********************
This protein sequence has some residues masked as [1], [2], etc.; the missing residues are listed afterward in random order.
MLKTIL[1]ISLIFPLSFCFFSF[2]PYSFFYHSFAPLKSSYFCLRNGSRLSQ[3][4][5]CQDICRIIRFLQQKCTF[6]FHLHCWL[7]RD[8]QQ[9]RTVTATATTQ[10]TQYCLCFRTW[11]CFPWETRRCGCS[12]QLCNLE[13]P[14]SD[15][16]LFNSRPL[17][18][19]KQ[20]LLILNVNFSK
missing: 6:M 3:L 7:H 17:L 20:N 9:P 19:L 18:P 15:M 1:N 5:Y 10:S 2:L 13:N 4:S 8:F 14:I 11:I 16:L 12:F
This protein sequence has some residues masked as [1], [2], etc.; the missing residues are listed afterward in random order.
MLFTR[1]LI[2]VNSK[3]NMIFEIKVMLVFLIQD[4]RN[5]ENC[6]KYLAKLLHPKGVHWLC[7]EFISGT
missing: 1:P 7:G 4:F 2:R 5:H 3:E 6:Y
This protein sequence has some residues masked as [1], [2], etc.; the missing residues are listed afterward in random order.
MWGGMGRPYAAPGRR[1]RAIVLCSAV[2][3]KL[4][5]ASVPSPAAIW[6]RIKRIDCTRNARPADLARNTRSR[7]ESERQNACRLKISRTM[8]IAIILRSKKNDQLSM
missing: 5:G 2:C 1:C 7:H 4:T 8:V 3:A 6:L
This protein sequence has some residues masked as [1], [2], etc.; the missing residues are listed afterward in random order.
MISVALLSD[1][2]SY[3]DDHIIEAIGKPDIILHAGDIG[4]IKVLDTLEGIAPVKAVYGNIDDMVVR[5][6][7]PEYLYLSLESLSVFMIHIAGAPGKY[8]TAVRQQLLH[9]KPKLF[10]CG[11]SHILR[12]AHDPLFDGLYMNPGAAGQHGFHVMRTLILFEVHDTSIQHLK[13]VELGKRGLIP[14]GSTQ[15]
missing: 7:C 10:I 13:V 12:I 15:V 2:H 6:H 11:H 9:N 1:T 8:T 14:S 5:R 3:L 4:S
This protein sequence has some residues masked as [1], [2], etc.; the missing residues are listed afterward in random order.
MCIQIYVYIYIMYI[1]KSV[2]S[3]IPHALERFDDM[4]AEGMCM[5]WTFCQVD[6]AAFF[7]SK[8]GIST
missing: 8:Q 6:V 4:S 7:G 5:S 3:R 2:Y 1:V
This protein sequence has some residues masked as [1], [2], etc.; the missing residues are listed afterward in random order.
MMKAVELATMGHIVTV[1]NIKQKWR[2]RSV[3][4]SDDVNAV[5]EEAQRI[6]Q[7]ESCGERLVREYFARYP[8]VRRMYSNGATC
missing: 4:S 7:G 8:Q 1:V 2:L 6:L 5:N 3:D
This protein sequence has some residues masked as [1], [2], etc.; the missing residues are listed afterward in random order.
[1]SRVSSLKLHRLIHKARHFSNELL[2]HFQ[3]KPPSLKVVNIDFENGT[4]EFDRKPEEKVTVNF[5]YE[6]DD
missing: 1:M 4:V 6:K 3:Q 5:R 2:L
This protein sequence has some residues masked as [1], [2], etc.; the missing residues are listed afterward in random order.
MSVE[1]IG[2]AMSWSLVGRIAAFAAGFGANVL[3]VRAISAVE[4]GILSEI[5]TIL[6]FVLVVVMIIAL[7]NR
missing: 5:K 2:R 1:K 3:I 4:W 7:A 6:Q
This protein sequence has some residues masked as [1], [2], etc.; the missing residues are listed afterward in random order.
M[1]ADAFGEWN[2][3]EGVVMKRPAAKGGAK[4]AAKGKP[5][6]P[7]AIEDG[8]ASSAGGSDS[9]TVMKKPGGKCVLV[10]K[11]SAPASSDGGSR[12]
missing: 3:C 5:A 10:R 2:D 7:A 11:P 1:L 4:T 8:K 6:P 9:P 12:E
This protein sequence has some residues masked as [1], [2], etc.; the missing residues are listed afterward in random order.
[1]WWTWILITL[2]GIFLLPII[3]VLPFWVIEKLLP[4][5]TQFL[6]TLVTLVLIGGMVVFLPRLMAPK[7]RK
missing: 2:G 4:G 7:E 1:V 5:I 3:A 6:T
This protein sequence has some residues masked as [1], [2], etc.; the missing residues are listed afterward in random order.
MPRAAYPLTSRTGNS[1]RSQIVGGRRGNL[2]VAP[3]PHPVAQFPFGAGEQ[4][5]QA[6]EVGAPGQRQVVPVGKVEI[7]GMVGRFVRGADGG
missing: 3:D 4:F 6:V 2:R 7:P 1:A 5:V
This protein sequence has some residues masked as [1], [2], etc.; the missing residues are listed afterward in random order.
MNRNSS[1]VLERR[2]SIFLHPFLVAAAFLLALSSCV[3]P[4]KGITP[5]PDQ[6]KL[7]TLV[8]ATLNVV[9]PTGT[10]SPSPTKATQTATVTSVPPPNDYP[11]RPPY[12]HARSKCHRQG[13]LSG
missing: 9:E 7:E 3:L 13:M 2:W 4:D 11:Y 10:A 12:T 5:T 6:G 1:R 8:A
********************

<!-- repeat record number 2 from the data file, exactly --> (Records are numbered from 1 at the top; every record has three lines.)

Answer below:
This protein sequence has some residues masked as [1], [2], etc.; the missing residues are listed afterward in random order.
MLFTR[1]LI[2]VNSK[3]NMIFEIKVMLVFLIQD[4]RN[5]ENC[6]KYLAKLLHPKGVHWLC[7]EFISGT
missing: 1:P 7:G 4:F 2:R 5:H 3:E 6:Y